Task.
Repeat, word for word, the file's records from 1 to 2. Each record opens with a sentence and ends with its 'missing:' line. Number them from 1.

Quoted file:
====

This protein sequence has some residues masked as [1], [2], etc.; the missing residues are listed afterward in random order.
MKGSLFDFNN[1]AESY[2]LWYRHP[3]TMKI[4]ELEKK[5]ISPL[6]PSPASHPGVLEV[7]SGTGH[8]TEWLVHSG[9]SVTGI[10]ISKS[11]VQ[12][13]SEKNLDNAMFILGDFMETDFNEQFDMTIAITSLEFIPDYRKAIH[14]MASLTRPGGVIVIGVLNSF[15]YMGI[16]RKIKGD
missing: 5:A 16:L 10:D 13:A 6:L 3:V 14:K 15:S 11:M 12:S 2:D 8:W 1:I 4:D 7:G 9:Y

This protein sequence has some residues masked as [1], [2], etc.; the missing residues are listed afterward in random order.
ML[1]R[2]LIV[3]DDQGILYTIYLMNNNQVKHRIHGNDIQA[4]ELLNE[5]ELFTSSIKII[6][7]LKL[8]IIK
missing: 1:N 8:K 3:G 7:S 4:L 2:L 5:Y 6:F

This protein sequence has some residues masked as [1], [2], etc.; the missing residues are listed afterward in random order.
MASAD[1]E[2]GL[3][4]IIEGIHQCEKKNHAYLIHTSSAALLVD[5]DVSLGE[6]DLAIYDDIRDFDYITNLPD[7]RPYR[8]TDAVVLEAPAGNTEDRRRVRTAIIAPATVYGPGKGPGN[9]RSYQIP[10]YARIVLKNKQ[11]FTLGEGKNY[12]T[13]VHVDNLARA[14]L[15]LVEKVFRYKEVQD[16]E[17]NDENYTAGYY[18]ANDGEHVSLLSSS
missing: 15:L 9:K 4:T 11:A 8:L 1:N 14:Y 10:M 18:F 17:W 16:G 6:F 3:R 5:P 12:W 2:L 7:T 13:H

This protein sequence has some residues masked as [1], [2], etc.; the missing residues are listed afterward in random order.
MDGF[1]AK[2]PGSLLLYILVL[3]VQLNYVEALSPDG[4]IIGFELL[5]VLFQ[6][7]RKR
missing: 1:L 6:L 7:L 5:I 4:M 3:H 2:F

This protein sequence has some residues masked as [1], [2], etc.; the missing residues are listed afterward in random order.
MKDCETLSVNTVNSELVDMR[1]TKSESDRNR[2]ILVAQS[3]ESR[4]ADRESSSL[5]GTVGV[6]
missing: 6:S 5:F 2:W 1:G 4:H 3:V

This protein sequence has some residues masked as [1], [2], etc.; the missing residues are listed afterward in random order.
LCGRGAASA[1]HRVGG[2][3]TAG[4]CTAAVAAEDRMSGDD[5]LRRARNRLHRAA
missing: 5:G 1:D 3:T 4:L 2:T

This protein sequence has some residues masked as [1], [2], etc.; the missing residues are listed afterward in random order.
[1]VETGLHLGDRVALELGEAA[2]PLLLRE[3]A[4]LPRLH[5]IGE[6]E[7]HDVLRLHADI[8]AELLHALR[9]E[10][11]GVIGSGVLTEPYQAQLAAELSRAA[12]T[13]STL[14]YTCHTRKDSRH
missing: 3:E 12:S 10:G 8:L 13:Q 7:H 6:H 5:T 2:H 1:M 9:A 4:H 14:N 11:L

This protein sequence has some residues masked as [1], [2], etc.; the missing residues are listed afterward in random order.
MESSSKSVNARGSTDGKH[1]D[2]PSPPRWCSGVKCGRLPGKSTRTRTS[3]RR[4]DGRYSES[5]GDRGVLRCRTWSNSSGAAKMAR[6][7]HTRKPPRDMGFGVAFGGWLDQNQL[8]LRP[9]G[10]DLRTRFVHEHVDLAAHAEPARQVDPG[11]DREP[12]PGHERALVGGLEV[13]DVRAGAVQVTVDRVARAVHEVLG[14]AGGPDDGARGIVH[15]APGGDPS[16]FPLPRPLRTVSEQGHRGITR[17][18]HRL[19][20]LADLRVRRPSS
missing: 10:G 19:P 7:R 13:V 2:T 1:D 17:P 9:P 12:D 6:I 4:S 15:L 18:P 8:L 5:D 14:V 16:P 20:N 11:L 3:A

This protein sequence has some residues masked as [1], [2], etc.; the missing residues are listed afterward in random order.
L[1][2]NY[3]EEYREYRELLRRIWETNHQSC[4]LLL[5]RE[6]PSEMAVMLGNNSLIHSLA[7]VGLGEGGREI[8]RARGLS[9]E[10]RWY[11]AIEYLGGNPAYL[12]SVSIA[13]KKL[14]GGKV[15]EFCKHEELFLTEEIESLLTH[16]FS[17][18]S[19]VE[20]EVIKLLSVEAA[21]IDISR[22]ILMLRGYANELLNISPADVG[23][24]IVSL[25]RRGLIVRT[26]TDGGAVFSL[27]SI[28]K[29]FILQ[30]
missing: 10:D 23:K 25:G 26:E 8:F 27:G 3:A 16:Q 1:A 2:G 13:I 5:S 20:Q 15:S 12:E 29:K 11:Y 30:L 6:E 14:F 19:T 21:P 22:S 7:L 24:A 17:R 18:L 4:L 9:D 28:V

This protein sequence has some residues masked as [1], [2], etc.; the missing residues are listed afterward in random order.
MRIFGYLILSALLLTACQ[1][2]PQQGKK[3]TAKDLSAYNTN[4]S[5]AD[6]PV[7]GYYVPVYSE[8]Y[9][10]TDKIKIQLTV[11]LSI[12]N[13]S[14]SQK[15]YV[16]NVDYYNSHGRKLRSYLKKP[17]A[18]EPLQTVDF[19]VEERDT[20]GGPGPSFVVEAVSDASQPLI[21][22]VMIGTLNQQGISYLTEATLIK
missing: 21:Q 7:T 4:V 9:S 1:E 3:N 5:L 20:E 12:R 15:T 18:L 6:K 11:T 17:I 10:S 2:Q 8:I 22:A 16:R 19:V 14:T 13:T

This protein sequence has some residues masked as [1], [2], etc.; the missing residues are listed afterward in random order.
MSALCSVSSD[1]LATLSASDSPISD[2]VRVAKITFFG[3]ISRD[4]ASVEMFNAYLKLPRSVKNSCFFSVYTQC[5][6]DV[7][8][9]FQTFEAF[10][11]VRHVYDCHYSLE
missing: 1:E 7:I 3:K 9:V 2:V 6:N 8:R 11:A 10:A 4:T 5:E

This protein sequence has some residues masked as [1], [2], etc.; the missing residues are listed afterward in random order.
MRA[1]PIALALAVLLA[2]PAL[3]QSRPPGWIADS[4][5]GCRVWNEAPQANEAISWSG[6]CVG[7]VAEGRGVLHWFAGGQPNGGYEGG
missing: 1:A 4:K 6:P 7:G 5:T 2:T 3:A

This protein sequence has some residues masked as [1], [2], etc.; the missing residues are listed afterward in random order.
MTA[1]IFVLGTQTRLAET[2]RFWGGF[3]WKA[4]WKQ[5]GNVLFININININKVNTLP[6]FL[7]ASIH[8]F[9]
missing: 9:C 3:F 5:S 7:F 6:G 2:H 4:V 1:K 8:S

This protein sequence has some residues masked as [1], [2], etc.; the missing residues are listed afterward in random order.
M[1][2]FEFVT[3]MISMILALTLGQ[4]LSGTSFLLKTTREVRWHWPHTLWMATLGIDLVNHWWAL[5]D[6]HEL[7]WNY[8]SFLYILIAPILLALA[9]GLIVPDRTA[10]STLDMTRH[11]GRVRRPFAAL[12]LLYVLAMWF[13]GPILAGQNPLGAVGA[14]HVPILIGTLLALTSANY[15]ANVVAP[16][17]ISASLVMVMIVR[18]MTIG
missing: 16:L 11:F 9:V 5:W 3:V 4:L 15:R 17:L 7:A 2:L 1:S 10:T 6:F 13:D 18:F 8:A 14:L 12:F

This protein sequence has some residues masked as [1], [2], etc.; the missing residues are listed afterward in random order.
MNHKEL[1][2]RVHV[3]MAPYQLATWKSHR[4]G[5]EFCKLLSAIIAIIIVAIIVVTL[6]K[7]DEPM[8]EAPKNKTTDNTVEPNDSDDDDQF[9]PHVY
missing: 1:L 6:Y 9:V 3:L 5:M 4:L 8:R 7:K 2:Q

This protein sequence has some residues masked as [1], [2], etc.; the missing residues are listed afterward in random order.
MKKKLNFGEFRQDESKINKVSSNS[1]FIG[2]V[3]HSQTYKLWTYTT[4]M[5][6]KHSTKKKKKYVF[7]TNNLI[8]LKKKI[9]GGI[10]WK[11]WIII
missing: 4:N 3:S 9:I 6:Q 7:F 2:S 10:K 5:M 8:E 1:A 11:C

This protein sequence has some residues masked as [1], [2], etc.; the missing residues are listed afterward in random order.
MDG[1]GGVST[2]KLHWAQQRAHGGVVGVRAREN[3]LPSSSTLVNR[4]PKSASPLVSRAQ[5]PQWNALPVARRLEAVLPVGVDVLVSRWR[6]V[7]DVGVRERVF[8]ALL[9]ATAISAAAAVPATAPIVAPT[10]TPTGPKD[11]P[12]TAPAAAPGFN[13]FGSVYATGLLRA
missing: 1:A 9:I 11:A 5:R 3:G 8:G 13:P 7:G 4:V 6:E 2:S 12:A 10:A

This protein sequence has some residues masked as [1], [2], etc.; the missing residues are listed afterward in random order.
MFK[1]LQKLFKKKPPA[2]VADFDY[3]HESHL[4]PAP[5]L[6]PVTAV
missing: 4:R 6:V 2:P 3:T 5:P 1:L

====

This protein sequence has some residues masked as [1], [2], etc.; the missing residues are listed afterward in random order.
MKGSLFDFNN[1]AESY[2]LWYRHP[3]TMKI[4]ELEKK[5]ISPL[6]PSPASHPGVLEV[7]SGTGH[8]TEWLVHSG[9]SVTGI[10]ISKS[11]VQ[12][13]SEKNLDNAMFILGDFMETDFNEQFDMTIAITSLEFIPDYRKAIH[14]MASLTRPGGVIVIGVLNSF[15]YMGI[16]RKIKGD
missing: 5:A 16:L 10:D 13:A 6:L 3:V 14:K 15:S 11:M 12:S 2:D 8:W 1:I 4:D 7:G 9:Y

This protein sequence has some residues masked as [1], [2], etc.; the missing residues are listed afterward in random order.
ML[1]R[2]LIV[3]DDQGILYTIYLMNNNQVKHRIHGNDIQA[4]ELLNE[5]ELFTSSIKII[6][7]LKL[8]IIK
missing: 1:N 8:K 3:G 7:S 4:L 2:L 5:Y 6:F